From the Oak: Let’s hear it for the God!

Many are those that focus on female divinities, leaving male divinities in the shadows if they get mentioned at all. This is a shame. Here I will share my thoughts, stories and prayers on male divinities. Currently focusing on divinities placed in an atheist "graveyard".

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The Dreamtime

Banaitja is the next divinity on the Atheist’s list. Unfortunately, I can find extremely little about this divinity. I know Banaitja is an Aborigine creator deity from the Northern Territories…but that is it. I can’t find whether it is a title, a name, male or female or even something else. As I was searching I kept reading about the Dreamtime. The concept caught my imagination. I offer up the following in tribute to Banaitja:


once upon a time
a time out of time
the time of creation
patterns of life
laid down in songlines
many hundreds of Dreamings
similar yet distinct;
a spirit-child exists eternally
in the Dreaming
initiated into life by birth
a special custodian of the land
upon which its mother stood;
before anything came into being
souls existed in the Dreaming
when their initiation came
all but one became plants, animals
the last one became human
guardian of all that came before;
source of rules and ceremonies,
fount of law and lore
men’s business, women’s business
told through song, dance, painting
connecting now with then;
in the beginning of Dreamtime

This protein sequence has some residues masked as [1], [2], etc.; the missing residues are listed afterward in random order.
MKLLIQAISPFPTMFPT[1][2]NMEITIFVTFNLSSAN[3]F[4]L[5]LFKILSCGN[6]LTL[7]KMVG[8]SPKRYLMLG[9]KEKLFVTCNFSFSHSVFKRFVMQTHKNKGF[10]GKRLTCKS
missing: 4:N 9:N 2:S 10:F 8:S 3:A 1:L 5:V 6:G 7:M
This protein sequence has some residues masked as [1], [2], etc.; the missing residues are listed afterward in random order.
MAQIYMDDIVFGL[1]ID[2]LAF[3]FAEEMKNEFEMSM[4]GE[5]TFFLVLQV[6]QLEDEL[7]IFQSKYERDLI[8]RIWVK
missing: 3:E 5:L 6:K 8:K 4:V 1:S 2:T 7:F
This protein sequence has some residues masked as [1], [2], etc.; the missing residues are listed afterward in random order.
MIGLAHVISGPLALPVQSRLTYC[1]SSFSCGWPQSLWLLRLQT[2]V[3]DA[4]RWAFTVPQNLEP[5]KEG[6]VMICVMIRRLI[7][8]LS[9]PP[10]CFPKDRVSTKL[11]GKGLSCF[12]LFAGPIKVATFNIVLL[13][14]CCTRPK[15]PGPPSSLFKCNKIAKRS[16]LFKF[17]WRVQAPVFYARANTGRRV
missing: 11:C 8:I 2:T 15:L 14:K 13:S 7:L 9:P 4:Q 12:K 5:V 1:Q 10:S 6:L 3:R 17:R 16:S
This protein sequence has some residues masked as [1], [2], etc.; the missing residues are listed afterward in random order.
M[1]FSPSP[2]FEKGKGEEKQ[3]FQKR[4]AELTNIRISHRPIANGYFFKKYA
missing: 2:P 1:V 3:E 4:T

Ancestor spirits travelled
over a formless land
creating and shaping as they went
sacred sites, significant places
everything made sacred
when their works were completed
the Ancestor spirits became
part of their creations
existing always in the Dreaming
seed power, footprint, potent memory;
Dreamtime is never-ending
linking past and present, people and land
songlines written in the earth
virtue is found in following
the ways of the Ancestor spirits
looking after country
keeping the Dreaming alive


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I'm an eclectic polytheist whose main divinities are Heru-ur, Bast, Sobek, Yinepu Isis, Zeus-Serapis, and Yemaya. I'm a mother, wife and Librarian living in the Rocky Mountains stumbling on my path and wondering what the heck I'm doing. Blessed be.


  • Markos Gage
    Markos Gage Friday, 17 July 2015

    I don't know if this is the case, but a lot of Aboriginal tales are closed off to those outside of their community. The Dreaming stories are extremely sacred and part of the tribal and individual identities of these people and their landscape. As an Australian myself, I shy away from indulging much into their traditions as I have high regard for Aboriginal people and their customs, yet if you want more info - you could always respectfully try to contact elders.

  • Melia/Merit Brokaw
    Melia/Merit Brokaw Friday, 17 July 2015

    Ah that is good to know. I don't want to be disrespectful Thanks for the heads up.

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